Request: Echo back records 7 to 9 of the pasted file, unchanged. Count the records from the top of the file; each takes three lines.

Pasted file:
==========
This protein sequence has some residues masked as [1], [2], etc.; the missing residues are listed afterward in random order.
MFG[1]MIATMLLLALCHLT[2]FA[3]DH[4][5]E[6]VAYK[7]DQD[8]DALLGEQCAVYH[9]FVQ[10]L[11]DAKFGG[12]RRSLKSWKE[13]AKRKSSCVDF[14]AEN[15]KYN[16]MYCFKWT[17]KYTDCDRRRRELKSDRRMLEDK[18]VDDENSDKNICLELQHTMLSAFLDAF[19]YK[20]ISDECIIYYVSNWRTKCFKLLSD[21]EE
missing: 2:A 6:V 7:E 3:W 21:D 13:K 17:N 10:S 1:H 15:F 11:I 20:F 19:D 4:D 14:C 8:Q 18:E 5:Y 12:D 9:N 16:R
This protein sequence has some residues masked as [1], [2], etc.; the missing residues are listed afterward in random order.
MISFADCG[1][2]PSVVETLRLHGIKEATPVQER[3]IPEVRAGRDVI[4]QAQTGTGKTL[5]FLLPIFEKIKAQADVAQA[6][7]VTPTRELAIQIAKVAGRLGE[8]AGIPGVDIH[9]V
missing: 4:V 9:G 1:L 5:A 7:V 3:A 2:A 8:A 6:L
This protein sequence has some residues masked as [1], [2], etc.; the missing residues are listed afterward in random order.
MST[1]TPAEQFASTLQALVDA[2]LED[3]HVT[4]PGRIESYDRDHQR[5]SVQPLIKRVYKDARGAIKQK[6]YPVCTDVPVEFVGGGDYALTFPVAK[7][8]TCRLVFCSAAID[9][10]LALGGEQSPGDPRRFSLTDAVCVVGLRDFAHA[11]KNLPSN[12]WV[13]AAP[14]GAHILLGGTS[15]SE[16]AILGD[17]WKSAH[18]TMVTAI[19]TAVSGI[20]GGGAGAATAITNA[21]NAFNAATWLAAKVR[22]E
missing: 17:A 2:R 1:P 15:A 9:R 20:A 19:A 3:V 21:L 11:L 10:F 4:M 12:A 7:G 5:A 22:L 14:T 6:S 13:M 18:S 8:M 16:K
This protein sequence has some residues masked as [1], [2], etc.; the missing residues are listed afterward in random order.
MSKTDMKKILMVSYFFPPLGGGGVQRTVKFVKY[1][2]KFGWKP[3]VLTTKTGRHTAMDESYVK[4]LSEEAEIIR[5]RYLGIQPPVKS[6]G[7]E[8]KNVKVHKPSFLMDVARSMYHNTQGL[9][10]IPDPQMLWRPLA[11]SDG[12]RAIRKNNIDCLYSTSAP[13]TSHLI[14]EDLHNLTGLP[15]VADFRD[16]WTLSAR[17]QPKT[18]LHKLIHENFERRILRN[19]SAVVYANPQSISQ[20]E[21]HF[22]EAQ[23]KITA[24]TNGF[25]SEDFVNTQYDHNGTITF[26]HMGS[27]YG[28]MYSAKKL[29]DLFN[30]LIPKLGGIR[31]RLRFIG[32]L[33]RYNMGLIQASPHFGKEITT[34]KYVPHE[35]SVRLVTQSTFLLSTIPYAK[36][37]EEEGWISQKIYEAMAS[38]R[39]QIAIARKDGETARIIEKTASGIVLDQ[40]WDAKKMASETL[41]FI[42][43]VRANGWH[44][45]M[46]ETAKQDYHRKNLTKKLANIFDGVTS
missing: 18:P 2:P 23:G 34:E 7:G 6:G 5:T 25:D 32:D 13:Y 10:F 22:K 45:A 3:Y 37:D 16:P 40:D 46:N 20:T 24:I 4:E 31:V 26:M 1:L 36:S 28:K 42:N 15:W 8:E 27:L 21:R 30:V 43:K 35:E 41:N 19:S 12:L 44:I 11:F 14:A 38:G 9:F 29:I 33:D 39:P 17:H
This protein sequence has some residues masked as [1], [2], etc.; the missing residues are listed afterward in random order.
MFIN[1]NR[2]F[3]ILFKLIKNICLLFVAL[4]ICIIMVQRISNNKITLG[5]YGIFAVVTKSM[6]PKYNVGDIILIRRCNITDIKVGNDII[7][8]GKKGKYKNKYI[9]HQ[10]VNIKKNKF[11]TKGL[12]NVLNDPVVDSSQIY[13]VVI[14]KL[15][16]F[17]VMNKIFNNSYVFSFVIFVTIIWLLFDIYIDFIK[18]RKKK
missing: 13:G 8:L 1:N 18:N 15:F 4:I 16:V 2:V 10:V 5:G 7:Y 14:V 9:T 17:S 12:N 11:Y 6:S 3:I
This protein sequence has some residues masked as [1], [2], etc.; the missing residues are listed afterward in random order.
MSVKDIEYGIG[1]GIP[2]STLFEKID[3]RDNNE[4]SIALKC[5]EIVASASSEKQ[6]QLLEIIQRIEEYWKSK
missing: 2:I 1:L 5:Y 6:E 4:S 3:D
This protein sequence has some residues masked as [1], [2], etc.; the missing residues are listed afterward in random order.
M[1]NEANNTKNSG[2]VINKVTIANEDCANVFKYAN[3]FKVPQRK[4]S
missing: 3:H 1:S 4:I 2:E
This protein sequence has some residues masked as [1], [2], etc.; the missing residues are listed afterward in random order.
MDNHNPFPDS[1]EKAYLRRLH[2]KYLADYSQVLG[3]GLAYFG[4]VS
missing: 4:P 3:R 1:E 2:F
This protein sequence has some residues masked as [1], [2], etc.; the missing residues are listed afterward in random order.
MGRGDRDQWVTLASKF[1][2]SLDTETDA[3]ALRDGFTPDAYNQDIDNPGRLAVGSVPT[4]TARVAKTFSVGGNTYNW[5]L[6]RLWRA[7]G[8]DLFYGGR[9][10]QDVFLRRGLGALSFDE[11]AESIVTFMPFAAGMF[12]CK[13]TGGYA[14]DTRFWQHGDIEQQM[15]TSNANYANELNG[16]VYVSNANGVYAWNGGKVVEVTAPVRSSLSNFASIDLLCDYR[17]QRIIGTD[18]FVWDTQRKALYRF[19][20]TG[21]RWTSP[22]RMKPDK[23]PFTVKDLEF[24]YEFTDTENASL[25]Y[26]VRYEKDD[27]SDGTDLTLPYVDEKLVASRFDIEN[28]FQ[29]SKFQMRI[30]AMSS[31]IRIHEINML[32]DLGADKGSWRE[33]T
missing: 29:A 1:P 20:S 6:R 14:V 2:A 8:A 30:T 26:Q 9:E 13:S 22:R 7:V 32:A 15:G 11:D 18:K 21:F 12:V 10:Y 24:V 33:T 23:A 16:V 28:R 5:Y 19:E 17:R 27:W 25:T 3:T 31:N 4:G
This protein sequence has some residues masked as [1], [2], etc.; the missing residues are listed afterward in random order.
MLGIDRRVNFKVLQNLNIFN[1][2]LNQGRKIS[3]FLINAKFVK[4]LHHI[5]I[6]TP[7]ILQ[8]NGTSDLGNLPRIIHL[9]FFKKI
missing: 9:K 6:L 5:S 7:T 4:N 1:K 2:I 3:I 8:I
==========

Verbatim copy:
This protein sequence has some residues masked as [1], [2], etc.; the missing residues are listed afterward in random order.
M[1]NEANNTKNSG[2]VINKVTIANEDCANVFKYAN[3]FKVPQRK[4]S
missing: 3:H 1:S 4:I 2:E
This protein sequence has some residues masked as [1], [2], etc.; the missing residues are listed afterward in random order.
MDNHNPFPDS[1]EKAYLRRLH[2]KYLADYSQVLG[3]GLAYFG[4]VS
missing: 4:P 3:R 1:E 2:F
This protein sequence has some residues masked as [1], [2], etc.; the missing residues are listed afterward in random order.
MGRGDRDQWVTLASKF[1][2]SLDTETDA[3]ALRDGFTPDAYNQDIDNPGRLAVGSVPT[4]TARVAKTFSVGGNTYNW[5]L[6]RLWRA[7]G[8]DLFYGGR[9][10]QDVFLRRGLGALSFDE[11]AESIVTFMPFAAGMF[12]CK[13]TGGYA[14]DTRFWQHGDIEQQM[15]TSNANYANELNG[16]VYVSNANGVYAWNGGKVVEVTAPVRSSLSNFASIDLLCDYR[17]QRIIGTD[18]FVWDTQRKALYRF[19][20]TG[21]RWTSP[22]RMKPDK[23]PFTVKDLEF[24]YEFTDTENASL[25]Y[26]VRYEKDD[27]SDGTDLTLPYVDEKLVASRFDIEN[28]FQ[29]SKFQMRI[30]AMSS[31]IRIHEINML[32]DLGADKGSWRE[33]T
missing: 29:A 1:P 20:S 6:R 14:V 2:A 8:A 30:T 26:Q 9:E 13:S 22:R 7:V 32:A 15:G 11:D 18:K 21:F 12:V 10:Y 24:V 33:T 23:A 16:V 28:R 5:Y 19:E 17:R 27:W 25:T 3:T 31:N 4:G